Helping Hurricane Maria victims from 5,000 miles away

Exchange students from Puerto Rico help provide aid to family affected by devastating hurricane at UAS

By MARIA ROMFOE
Staff Writer, UAS Whalesong
With Alaska located nearly 5,000 miles away from this catastrophic event, it has been difficult to avoid feeling dismay and destress for friends, family, and fellow Americans living in Puerto Rico.
These feelings were especially strong for Puerto Rican students here at UAS including exchange students Nikyshaliz Velázquez, Gabriela Hernandez, and Eva Collazo.
On Wednesday, September 20, Hurricane Maria—a category four hurricane with 150 mph winds–made direct landfall on Puerto Rico.
Weeks later, one fifth of Puerto Rican households remain without running water and two thirds of residents still lack electricity according to the Environmental Protection Agency.
Due to the lack of electricity and other amenities, it was, and still is, difficult to communicate with victims of the hurricane as Hernandez explains.
“I didn’t know anything about my family and friends and it was really frustrating… they didn’t have electricity during almost three weeks,” said Hernandez.
Once communication was made possible, Velázquez received information about the destruction her family experienced.
“During the hurricane, my family had a lot of damage. The cars were destroyed, due to the fact that the garage of my house collapsed. All around my house disappeared and there was a lot of damage. The inside of the house was flooded and they had to leave some places. Currently, my family does not have water service, nor the light. They are looking for aid, because it is difficult to get food in this situation,” said Velázquez.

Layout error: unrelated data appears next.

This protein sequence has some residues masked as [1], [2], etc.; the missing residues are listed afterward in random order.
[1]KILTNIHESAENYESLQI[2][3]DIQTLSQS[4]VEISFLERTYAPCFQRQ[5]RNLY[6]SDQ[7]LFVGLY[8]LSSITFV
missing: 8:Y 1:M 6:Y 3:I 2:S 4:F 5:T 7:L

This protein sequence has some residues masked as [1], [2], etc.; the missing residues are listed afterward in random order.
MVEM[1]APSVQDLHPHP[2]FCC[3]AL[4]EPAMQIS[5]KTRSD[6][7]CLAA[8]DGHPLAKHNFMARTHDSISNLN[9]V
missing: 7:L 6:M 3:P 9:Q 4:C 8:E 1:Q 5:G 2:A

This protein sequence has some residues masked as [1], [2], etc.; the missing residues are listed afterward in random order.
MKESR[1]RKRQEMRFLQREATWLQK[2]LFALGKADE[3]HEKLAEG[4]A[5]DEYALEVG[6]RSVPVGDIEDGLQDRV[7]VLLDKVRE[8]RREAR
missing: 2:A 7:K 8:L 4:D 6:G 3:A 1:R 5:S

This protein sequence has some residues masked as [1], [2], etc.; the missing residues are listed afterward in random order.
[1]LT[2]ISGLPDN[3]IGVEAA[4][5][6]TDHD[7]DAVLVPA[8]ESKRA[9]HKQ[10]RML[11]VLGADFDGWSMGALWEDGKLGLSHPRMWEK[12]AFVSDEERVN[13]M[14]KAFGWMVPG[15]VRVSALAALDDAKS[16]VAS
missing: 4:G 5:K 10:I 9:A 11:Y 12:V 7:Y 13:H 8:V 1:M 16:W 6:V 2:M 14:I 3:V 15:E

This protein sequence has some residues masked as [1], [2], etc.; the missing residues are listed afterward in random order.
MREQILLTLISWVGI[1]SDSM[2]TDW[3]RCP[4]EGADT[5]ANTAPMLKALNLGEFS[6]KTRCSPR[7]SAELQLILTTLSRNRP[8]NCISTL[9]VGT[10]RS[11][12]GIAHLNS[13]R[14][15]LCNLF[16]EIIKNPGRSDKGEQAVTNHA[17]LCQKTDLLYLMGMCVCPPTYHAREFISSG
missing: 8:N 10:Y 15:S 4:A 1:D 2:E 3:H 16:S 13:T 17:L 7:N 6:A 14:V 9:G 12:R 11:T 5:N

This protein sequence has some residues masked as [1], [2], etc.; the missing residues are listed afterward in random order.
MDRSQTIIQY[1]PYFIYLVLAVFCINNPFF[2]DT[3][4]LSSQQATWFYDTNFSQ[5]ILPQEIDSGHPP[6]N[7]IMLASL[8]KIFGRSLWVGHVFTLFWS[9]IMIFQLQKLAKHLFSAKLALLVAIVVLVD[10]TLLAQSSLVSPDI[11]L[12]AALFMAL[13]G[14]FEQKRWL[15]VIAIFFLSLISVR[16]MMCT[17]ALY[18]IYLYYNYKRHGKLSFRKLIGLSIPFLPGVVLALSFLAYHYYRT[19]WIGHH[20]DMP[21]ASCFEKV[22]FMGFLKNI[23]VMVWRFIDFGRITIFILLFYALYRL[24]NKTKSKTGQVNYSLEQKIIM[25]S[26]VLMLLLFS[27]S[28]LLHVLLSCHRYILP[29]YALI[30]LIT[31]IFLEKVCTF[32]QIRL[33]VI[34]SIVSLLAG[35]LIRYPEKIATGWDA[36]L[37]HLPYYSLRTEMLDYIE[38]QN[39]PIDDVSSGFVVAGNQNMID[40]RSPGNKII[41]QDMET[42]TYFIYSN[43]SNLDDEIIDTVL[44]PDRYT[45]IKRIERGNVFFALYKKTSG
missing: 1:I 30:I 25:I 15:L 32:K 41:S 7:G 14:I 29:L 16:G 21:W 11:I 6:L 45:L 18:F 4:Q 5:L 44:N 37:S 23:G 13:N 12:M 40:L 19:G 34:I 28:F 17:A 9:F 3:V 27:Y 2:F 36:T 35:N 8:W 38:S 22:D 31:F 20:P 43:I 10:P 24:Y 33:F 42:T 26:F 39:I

The three decided to take action all the way in Alaska to help raise money and collect donations to assist with hurricane relief in Puerto Rico.
“To help Puerto Rico, Niky, Eva and I, with the help of Marsha (Squires) and Dr. Navarro, planned a community bake sale. Many people helped by bringing homemade cookies and cupcakes. Others bought food and gave donations to us. With the help of the UAS community we could reach up to $700 and fill up five suitcases,” said Hernandez.
Hernandez explained that the Juneau community can continue to help hurricane victims in multiple ways.
“With just showing support you are already helping our island. However, the situation back home is really critical. Supermarkets are getting out of supplies and the ones that are supposed to come and be disbursed around the island are not getting where they need to. We can help from Alaska by sending boxes with supplies, such as medicine, canned food, water, batteries, etc.”
Help is still crucially needed, and any amount of time, money, and other forms of support will make a difference for the cause.
Some reputable charities to donate to include The Life You Can Save, GiveWell, Unicef, Foundation for Puerto Rico, The Boys & Girls Clubs of Puerto Rico, Hispanic Federation, Salvation Army, United Way, Catholic Charities and United for Puerto Rico: Together Changing Paths.

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